Heat Illness Heat Stress Heat exhaustion

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 With the summer recording all time high temperatures you must try and learn how to stay safe from heat illness. Some of the hottest and most humid days can cause problems for everyone. It does not matter if you are an athlete or just taking a walk.

 Combining the weather with exercise and wearing to much clothing can cause problems. If you participate in sports your athletic trainer will know how to keep you from most heat illnesses. It is also good to know how to deal with extreme heat and humidity.

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 This problem does not necessary start with cramps or heat exhaustion. You can go from working out to having a heat stroke. One of the most known problem is when exertional heat cramps can strike very suddenly and cause the effected muscle to become ridged. This can be very painful and any more exercise cannot be performed. There are many thoughts on what causes heat cramps with the most likely being an electrolyte imbalance in the effect muscles. Sodium and potassium help the body hold on to more of the fluid that you have consumed. This is extremely important for you especially when you are sweating out fluids during work outs or working in the heat and humidity.

 Water is not always enough since it does not contain electrolytes to rehydrate with if you are sweating out fluids. You also need to drink some kind of sports drink since they are fortified with electrolytes. If you are cramping the first thing to do is relax and try to stretch out the effected muscles. It can be painful at first but it will help the cramp subside. You also need to drink a fluid that contains electrolytes as soon as possible. You also need to drink water and you can apply ice and to the effected area. If you plan to resume the sports activity or work out make sure you are stretch out and hydrated.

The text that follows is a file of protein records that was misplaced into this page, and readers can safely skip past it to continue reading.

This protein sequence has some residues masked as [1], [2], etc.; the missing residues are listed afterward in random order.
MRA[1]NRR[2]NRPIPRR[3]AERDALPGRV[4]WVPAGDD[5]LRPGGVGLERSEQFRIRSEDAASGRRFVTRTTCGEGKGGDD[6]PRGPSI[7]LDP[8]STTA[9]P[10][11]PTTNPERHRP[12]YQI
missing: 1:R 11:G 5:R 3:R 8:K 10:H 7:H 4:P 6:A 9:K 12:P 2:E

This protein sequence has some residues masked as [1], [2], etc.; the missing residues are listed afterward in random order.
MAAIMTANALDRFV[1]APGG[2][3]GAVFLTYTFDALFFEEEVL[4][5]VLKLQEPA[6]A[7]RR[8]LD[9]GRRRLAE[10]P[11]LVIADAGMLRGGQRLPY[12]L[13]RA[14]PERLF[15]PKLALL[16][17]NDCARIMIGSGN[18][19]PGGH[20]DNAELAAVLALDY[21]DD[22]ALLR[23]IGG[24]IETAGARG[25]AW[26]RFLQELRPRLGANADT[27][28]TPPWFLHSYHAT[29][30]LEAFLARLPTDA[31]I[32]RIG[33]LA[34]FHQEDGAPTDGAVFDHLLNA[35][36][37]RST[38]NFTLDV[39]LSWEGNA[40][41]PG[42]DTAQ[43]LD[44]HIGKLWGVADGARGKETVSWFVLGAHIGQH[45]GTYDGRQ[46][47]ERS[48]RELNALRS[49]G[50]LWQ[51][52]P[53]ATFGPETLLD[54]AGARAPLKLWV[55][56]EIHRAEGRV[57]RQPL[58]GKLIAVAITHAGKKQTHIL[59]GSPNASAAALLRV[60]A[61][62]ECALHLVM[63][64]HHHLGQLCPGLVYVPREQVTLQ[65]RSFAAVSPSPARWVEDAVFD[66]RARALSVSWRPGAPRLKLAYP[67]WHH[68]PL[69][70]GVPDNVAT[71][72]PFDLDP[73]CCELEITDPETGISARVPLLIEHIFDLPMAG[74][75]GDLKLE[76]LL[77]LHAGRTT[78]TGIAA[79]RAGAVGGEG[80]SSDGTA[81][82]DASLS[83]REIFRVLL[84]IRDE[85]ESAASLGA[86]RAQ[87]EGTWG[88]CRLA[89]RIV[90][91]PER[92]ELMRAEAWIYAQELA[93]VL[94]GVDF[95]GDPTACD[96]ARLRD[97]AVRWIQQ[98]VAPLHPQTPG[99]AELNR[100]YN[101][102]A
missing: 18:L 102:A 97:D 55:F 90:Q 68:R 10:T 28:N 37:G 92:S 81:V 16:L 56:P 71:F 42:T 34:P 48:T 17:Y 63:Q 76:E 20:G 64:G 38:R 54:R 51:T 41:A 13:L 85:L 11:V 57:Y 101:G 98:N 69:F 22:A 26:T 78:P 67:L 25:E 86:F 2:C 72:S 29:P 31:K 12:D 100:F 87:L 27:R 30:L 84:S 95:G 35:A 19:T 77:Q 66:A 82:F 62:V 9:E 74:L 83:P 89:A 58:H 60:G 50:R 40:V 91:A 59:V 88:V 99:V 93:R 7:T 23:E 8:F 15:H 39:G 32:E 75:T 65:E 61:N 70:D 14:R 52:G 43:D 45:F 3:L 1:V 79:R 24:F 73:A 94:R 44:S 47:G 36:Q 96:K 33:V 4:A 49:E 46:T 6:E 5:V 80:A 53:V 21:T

Heat exhaustion occurs when the body is not able to cool itself through sweating. It is usually caused by dehydration and poor nutrition, illness. Common signs are slightly elevated core temperature of 100 to 103 degrees dizziness, headache, nausea, persistent muscle cramps, clammy skin, and weakness. Any of these signs are a red flag and that you are in danger. You need to quickly be removed from the heat and cool down your body and start to hydrate. You can place cool towels in the arm pits, neck and groin region. If a tub is available fill it with cool water and get in. Once the person better feels they should go to the emergency room or to their doctor right away.

 It is imperative if you are going to play sports or exercise in extreme heat that you are well hydrated before you start the activity. You must replenish fluid that are lost through your sweat. General guide lines say that you should drink 17 to 20 ounces of fluid two to three hours prior to your work out. You should drink seven to ten ounces of drinks during your exercise and eight ounces after you are done.

 The only book to focus exclusively on heat-related illnesses, Exertional Heat Illnesses is full of practical advice for professionals in a variety of medical, academic, and commercial settings. Athletic trainers, physicians, nurses, and emergency medical technicians will find effective treatment options for all exertional heat illnesses. Coaches, athletes, industrial supervisors, and military leaders will learn the causes of heat-related illnesses and ways to prevent them. Fitness, conditioning, and training specialists will gain useful information for their clients and students. Instructors and students interested in environmental exercise physiology will also find Exertional Heat Illnesses to be a valuable textbook for courses that require advanced study.

 Exertional Heat Illnesses Books

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